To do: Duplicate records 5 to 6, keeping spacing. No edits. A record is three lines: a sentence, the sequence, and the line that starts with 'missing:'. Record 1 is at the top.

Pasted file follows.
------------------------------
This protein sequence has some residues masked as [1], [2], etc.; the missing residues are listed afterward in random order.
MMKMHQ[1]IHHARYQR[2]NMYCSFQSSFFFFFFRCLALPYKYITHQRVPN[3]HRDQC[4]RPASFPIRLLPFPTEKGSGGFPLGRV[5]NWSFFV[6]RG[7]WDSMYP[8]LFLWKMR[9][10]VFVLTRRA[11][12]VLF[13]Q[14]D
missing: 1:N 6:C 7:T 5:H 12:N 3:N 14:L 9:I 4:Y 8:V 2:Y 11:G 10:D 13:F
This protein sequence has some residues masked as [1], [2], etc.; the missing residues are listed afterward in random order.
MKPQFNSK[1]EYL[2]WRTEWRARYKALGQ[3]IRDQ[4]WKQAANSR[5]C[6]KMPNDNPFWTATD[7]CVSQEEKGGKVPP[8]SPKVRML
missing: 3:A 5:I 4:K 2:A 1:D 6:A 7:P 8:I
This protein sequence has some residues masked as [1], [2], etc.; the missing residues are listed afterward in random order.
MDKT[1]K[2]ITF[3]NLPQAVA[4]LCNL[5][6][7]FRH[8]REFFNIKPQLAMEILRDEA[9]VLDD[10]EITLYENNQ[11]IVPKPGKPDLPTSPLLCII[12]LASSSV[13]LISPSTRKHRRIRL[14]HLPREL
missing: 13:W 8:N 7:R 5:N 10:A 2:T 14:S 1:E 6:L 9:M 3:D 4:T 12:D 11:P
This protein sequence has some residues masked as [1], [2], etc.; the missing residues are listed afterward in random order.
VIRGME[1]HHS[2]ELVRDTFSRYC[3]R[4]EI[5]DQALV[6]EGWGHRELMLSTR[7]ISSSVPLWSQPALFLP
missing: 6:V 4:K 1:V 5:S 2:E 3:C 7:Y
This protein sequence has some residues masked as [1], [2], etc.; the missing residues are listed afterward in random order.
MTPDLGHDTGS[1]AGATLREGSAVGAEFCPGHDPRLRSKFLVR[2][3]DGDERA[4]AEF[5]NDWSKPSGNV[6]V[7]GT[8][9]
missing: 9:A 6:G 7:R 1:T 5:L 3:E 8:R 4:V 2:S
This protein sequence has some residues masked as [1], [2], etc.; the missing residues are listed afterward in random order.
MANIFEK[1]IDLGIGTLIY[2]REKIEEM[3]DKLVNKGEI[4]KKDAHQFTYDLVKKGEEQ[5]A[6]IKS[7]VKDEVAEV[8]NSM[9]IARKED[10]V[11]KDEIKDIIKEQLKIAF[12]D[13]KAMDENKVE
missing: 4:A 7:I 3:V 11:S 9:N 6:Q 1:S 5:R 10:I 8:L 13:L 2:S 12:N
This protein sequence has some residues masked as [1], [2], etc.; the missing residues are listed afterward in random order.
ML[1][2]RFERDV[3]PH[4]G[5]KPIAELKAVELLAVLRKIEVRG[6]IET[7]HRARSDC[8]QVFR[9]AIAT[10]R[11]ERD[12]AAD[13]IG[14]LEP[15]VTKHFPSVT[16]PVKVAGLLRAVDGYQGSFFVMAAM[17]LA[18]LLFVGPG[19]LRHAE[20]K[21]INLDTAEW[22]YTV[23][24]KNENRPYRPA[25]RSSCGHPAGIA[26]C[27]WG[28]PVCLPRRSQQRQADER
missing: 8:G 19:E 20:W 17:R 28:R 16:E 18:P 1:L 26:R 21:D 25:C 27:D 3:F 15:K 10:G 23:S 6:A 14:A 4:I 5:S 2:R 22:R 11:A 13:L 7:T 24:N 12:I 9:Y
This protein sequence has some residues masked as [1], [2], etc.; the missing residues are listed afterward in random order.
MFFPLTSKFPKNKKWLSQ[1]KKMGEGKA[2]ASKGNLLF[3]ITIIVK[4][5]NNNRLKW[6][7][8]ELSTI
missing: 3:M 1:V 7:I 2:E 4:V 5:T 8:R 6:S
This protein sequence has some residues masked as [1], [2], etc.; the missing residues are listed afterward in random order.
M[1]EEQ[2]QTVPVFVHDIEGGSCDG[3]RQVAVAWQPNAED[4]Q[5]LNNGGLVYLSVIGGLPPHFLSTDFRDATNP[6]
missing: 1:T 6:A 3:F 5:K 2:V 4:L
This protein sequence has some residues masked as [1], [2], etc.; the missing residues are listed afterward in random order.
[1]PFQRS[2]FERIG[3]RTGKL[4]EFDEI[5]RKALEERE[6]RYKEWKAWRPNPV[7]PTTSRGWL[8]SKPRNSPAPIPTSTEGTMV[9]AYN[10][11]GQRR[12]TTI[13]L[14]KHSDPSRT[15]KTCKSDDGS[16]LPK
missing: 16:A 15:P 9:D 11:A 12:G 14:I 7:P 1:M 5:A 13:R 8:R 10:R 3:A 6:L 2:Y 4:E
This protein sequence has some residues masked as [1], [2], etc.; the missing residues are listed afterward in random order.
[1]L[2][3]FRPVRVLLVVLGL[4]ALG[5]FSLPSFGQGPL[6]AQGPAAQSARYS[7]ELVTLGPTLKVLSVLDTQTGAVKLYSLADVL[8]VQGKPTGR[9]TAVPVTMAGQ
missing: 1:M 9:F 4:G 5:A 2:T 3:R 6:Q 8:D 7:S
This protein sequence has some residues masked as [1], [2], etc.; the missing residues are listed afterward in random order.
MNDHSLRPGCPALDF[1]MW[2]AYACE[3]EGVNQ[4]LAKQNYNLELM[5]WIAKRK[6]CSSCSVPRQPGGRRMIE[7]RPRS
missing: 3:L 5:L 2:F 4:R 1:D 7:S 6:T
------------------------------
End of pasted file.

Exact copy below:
This protein sequence has some residues masked as [1], [2], etc.; the missing residues are listed afterward in random order.
MTPDLGHDTGS[1]AGATLREGSAVGAEFCPGHDPRLRSKFLVR[2][3]DGDERA[4]AEF[5]NDWSKPSGNV[6]V[7]GT[8][9]
missing: 9:A 6:G 7:R 1:T 5:L 3:E 8:R 4:V 2:S
This protein sequence has some residues masked as [1], [2], etc.; the missing residues are listed afterward in random order.
MANIFEK[1]IDLGIGTLIY[2]REKIEEM[3]DKLVNKGEI[4]KKDAHQFTYDLVKKGEEQ[5]A[6]IKS[7]VKDEVAEV[8]NSM[9]IARKED[10]V[11]KDEIKDIIKEQLKIAF[12]D[13]KAMDENKVE
missing: 4:A 7:I 3:V 11:S 9:N 6:Q 1:S 5:R 10:I 8:L 13:L 2:S 12:N